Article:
Christmas Tree Needles and Your Cat Don't Mix

Tis the season. The lights are up, the tinsel is sparkling, the fridge is stocked and the mistletoe is hung. And the tree is also up, which means you've got a serious health risk ready to ruin your otherwise perfect Holiday for you and your cat. Cat are by nature curious, playful creatures, and some of them will become very mischievous if given the chance, and the little pine needles that fall off your Christmas tree over the course a few week provide a temptation they might not be able to resist. Natural Christmas trees you buys at you local church or vacant lot were most likely grown a few hundred miles away on a farm or in the woods, and are usually treated with herbicides, pesticides and other chemicals to preserve them through the Holidays. The chemicals concentrate in the boughs and the needles can become toxic. If ingested, this chemical cocktail can make your cat very sick. Symptoms range from vomiting and diarrhea to coughing and loss of appetite, which can make for an unpleasant Holiday break. Hopefully your cat will vomit up the needles and not repeat the mistake. But, in the event that the needles make it into your cat's digestive tract, the then the real problems begin. The needles can damage or even puncture the lining of you cat's stomach or intestine, and could result in a very large veterinary bill or even worse.

So, what are the best ways to minimize the risks of this kind of disaster? Here are three easy steps toward keeping your car safe:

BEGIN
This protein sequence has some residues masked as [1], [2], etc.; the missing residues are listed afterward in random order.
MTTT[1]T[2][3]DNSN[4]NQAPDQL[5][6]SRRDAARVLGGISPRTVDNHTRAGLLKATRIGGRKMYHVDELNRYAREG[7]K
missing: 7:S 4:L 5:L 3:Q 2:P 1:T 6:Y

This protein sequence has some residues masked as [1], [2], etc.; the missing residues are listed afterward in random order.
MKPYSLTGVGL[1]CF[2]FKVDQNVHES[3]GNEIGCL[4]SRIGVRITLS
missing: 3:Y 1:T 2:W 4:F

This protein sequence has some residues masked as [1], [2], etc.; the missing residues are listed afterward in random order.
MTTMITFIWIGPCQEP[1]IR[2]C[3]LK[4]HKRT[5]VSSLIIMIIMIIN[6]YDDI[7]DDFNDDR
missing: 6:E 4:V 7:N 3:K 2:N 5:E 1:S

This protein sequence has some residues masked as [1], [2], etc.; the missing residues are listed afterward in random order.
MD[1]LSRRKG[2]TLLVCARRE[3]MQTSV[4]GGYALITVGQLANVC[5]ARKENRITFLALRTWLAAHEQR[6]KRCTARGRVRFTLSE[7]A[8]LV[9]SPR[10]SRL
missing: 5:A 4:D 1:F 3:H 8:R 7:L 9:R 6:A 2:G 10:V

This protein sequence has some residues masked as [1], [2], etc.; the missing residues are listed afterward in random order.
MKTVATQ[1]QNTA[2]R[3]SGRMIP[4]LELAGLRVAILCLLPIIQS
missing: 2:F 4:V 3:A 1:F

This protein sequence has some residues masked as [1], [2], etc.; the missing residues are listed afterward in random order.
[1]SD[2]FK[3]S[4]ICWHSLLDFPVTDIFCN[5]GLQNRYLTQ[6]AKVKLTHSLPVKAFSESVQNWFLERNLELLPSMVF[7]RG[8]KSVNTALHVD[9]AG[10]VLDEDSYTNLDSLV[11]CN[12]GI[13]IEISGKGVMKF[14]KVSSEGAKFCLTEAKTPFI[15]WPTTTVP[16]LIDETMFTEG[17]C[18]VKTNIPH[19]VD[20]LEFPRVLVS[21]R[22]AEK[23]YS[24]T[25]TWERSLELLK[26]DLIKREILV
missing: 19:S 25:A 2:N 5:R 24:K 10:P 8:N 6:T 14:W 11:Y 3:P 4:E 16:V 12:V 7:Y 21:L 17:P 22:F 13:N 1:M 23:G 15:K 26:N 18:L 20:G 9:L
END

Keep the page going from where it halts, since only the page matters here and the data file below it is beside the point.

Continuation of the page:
1. Know your cat. Understanding that your cat is prone to accidents and mischief is key.
  2. Sweep Up. If your cat is prone to get into trouble, frequent sweeping up of the needles is an easy way to lower risk.
  3. Deny Access. Keep furniture away from the tree so your cat can't get at the boughs and needles still on the tree, and you should spray the lower boughs of the tree with a pet repellent for further discouragement.

This might seem like a lot of trouble to go through, but consider the alternatives and you'll agree that it is the best gift you can give yourself and you cat this Holiday season. For information on keeping your pet dog from the Christmas tree needles, please visit here.

Does Cat Behavior Change With the Seasons?

All mammals are affected by changes in the environment. For example, have you ever felt sleepy during rainy days? The lower light levels tend to lull us into a more relaxed mood.

Such changes happen minute by minute, day to day, and week to week. Temperature, light levels, colors, odors and everything else that stimulate our senses are often not static. Seasonal changes are therefore more pronounced, so it’s true that your cat’s behavior is likely to change with the seasons.

Dennis Turner, author of The Domestic Cat: The Biology of Its Behaviour, reports that feral cats are particularly active during the spring and summer months. These cats, which have to fend for themselves, are out and about for one-third of the day and three-quarters of the night, only resting at dawn and dusk.